The Townsend’s initial offering to the public in 1897 included this claim: “The fronts are of stone and it is fireproof throughout.” The boast would be sorely tested in less than three years by a severe fire. While the claim to fireproofing was made often, Christopher Gray the late architectural writer for The New York Times, noted that The Townsend lived up to its claims: “In an age when supposedly fireproof buildings regularly burned to the ground, The Townsend Building fire provided an object lesson that fireproof construction, when properly carried out, was not a fiction.”
On the morning of January 1, 1900, a fire broke out in Room 1104 on the eleventh floor of The Townsend at 1123 Broadway, most probably in a desk drawer. The room was 14 ft. wide by 30 ft. deep. Although small, it was subdivided into three smaller rooms by hardwood and glass partitions and filled with desks, papers, cabinets, shelving and furniture — all of which combined to provide a dense amount of flammable material.
It was a holiday so no one was around to notice the fire for some time. When the building staff became aware they tried to extinguish it with two streams of water, but it had become too severe for them to make any headway. The fire department came, took charge, and eventually quelled the fire being able to access the floors with the building’s elevators.
Accounts at the time say that sufficient heat was generated that it destroyed everything in the office, warped an iron safe, cracked glass transoms and windows (even at a distance from the fire), and melted the copper cornice on the building’s cornice two floors up. However, the raging fire was contained within Room 1104. Of course, there was smoke and water damage to rooms nearby and below, but the fire never spread because the fireproofing remained intact around the columns, walls, arches of the floor above, and the floor beams.
The Real Estate Record & Guide noted the significance of the limited damage in an article on January 27th, 1900: “The recent fire on the 11th Floor of the Townsend Building, at the corner of 25th St. and Broadway, is of more than passing interest as it demonstrates what has often been claimed for first-class fireproof construction — that a fire can be practically confined to a single room, without damage to the structural parts of the buildings, when properly protected by fire-resisting materials.”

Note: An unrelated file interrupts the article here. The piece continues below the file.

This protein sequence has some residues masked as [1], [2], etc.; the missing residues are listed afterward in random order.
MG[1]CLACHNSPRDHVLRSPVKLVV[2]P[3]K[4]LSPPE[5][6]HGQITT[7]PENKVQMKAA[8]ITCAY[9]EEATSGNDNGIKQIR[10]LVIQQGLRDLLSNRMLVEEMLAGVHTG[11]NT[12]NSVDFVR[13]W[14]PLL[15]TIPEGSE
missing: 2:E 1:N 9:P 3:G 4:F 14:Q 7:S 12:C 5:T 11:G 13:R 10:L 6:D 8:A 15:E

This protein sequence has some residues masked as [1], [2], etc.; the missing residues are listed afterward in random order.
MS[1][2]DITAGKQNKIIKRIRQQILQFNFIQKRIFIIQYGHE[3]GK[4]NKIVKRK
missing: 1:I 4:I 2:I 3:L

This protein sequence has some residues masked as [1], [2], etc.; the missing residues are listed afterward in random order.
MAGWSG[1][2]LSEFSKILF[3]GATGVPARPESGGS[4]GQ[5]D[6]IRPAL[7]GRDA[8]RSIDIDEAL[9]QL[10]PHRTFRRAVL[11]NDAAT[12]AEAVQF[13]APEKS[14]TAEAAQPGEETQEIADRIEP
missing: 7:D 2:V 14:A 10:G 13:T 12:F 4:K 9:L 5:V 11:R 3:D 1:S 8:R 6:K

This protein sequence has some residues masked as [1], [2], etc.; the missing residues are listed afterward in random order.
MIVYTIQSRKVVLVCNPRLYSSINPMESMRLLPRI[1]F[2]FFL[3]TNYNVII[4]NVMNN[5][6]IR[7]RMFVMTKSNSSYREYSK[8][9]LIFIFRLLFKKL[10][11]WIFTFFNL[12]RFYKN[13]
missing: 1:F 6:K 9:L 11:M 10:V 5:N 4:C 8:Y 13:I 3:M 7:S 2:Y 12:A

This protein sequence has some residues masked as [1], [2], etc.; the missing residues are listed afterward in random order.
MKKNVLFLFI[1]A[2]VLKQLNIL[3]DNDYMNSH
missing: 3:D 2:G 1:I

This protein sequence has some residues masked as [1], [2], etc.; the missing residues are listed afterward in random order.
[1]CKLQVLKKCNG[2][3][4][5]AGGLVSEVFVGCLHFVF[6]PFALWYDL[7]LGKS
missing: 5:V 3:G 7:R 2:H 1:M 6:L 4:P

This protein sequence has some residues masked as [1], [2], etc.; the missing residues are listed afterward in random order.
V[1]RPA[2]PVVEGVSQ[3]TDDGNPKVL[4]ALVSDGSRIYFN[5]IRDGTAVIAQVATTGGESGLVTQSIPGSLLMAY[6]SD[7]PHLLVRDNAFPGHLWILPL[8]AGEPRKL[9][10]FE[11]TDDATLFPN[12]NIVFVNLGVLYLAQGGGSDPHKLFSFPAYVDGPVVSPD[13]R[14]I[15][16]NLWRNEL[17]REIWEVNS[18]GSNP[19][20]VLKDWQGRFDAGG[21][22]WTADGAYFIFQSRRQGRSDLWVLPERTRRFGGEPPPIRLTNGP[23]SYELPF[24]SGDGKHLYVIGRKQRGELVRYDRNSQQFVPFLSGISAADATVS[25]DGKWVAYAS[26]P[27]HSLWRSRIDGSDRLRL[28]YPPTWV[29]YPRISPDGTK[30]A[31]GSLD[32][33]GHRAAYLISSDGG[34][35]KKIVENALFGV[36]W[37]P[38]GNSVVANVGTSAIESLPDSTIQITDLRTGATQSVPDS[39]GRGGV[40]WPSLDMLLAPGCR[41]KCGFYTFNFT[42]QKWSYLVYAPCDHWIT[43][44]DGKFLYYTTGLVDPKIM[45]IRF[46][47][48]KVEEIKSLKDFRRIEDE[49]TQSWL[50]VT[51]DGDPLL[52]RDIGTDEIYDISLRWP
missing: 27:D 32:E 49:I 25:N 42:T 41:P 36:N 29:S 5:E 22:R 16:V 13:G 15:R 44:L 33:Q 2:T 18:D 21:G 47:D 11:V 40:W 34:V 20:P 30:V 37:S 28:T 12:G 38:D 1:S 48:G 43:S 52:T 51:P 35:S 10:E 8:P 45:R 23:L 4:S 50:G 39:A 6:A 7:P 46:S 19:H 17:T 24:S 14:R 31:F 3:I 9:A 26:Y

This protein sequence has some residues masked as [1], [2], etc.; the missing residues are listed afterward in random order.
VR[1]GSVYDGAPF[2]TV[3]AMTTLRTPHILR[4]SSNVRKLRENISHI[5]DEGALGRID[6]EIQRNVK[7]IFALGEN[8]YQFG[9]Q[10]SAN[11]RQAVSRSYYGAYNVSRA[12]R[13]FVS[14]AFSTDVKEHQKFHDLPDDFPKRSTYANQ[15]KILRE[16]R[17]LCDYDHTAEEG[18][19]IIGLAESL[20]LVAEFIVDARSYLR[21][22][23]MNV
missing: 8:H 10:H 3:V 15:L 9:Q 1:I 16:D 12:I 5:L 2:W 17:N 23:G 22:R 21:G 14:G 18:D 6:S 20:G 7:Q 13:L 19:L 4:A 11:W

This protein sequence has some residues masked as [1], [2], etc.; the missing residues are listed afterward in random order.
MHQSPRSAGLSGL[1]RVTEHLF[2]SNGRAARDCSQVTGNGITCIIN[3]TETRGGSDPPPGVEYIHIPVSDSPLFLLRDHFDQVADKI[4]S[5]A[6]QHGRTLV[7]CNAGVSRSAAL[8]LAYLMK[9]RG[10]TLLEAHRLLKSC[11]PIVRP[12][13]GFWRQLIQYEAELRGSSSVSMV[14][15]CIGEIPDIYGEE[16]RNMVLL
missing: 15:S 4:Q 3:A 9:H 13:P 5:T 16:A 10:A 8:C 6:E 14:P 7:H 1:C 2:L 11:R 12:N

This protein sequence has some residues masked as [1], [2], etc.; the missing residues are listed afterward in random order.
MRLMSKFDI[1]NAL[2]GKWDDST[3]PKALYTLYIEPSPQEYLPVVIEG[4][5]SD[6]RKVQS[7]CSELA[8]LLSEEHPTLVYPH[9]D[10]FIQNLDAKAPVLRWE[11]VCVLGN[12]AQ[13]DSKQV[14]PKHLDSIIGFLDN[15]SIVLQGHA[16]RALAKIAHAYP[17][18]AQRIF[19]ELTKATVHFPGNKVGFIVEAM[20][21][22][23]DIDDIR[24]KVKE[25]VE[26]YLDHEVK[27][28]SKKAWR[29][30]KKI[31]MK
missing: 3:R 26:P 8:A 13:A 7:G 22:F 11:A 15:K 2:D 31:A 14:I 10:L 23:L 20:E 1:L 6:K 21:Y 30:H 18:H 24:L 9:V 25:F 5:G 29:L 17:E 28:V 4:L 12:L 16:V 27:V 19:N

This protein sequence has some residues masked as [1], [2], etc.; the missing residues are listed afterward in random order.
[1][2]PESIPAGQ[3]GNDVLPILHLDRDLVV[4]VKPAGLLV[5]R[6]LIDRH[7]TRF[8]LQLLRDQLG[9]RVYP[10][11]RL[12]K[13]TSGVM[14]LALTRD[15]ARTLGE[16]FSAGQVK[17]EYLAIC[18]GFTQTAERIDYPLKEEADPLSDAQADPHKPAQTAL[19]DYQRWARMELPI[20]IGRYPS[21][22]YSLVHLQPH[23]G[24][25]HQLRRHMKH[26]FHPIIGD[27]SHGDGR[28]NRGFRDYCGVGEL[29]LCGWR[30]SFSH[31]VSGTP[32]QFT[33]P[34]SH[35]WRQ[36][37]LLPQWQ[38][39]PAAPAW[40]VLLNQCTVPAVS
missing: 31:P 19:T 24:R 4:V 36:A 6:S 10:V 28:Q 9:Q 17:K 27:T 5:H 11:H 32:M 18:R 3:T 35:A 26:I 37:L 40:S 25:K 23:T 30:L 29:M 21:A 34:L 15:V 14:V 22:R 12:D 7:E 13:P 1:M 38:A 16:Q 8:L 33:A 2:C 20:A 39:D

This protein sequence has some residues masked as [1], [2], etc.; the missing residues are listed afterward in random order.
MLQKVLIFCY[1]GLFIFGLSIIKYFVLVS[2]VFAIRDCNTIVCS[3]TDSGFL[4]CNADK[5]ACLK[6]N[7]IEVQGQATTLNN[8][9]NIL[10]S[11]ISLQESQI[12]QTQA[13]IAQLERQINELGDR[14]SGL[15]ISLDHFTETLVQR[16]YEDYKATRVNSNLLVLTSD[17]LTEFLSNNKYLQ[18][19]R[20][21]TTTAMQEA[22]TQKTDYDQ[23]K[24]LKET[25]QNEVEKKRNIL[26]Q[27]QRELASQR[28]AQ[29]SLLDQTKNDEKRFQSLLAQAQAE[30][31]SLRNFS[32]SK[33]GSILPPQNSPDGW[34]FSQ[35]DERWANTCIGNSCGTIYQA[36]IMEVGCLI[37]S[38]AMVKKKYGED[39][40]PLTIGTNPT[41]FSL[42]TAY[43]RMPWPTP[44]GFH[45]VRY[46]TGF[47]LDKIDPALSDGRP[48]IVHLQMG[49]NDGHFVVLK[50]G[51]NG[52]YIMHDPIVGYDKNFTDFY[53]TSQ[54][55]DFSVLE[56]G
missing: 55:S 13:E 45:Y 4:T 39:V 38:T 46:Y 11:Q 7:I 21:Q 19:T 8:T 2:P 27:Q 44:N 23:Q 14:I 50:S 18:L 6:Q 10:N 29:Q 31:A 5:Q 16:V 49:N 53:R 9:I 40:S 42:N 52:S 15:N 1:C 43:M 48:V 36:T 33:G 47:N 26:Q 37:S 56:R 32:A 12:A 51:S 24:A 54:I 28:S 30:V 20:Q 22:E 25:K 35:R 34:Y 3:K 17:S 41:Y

In fact, in 1911, there was tremendous loss of life in the Triangle Waistcoat Factory fire. The great loss of life was due to the fact that it took place on the eight, ninth and tenth floors. The fire department could not reach it, because elevator tracks warped and fire escapes collapsed due to poor pinning into the structure of the building. There was also poor fireproofing and emergency planning.
So, what was different in the Triangle Waistcoat Factory fire (which took place 11 years later) from that in the Townsend (built four years before the Asch Building?) Nothing, except that the Townsend was so superiorly fireproofed. In fact, The Townsend would become an example of the safety of high-rise construction as the city began to reach higher and higher in the early part of the 20th Century.
When a project completed by an interior designer still holds up after a quarter of a century, you know you’re looking at a master artisan. Recently, Kew tenant Glenn Gissler was featured on Dering Hall’s website for an interior he did 25 years ago—an interior that looks as fresh and timeless today as when he completed it.
The featured interior was of a home in Westchester County, NY. Gissler successfully combined traditional and modern furnishings with vintage and early American pieces to create a look that is truly timeless. The clients were passionate art collectors, and Gissler interwove this aspect into his design as well, with works by artists such as Richard Serra, Jim Dine, Claes Oldenburg and Jean Dubuffet—and even an etching by Matisse.
Gissler, who keeps his offices at 1123 Broadway, holds degrees in Architecture and Fine Arts, and he draws from a diverse palette of inspiration ranging from the vintage to the contemporary—and even exotic—to evoke visual appeal while reflecting his clients’ aesthetic. His architectural background even enables him to design custom furniture pieces for specific projects and functions. His work has also been recognized on a national scale, as he has been named among the “100 Top Designers” in House Beautiful and New York Magazine.
Glenn Gissler is just one of several highly talented designers with offices at 1123 and 1133 Broadway, and the quality of their work has shaped NoMad into a designer destination in recent years.
We congratulate Glenn for his achievements and his recognition by Dering Hall, which is clearly well-deserved.